Understanding the compressor release setting
The compressor release setting allows you to tell your compressor how quickly or slowly it should stop affecting your audio signal once the signal has fallen back below the compressor’s threshold. The lower the release time, the faster the compressor will recover after it has applied gain reduction to a signal. So a short release time means that the compressor will stop applying compression to the signal quickly. A longer release time however, will see the compression subside more gradually.
Using the compressor release setting
What you set your compressor’s release time to is dependent on what you are compressing and how you want the compression to sound. As such, it’s important to tailor your release time to the specific audio signal that you are compressing.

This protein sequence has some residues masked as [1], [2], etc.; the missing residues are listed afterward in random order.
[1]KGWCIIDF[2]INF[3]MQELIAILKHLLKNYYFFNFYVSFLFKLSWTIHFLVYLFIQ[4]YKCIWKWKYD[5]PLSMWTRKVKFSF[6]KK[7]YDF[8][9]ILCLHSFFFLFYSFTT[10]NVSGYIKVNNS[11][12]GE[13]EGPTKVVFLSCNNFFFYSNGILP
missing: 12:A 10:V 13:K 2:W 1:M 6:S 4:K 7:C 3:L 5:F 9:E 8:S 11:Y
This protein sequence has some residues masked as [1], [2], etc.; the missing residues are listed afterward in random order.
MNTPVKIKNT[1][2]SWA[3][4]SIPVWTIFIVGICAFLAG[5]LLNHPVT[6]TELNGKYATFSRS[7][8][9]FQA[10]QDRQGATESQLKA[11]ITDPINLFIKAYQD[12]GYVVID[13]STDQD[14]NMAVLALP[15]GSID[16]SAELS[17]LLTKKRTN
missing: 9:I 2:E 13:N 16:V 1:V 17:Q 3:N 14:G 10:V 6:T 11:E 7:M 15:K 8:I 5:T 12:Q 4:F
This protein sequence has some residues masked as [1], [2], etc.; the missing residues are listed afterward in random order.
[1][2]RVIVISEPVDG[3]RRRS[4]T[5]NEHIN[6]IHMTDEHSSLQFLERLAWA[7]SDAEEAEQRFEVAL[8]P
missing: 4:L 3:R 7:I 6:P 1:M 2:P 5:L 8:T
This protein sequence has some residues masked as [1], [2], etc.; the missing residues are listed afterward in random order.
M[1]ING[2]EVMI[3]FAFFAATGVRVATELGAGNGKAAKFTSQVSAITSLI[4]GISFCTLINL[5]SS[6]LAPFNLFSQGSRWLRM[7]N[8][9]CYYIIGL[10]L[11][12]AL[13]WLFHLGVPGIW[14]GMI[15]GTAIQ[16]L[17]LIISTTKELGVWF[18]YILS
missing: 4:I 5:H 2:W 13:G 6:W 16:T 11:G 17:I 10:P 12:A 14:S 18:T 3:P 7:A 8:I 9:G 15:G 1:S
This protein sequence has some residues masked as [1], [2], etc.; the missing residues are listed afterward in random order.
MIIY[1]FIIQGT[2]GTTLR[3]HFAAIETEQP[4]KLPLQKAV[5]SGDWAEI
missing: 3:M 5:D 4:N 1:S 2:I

Fast release times are great when you want the compressor to stop affecting your signal quickly. But be careful… If the compressor release setting is too fast, then it may cause the compression to sound unnatural or may cause a ‘pumping’ effect. Slower release times are ideal when you want the compressor to recover more gradually. But if the release time is too slow, then you may find that the compressor does not have time to fully reset before another part of the signal comes along which requires compression.
The compression release setting gives you a great deal of control over the way your compressor affects your audio signal. When used alongside the compression attack setting, the compression release setting allows you to really shape the parts of your audio signal that compression is being applied to.
Does this help you understand what the compressor release setting does? Is there anything else I can explain for you on this subject? Please leave your thoughts and questions in the comments section below.
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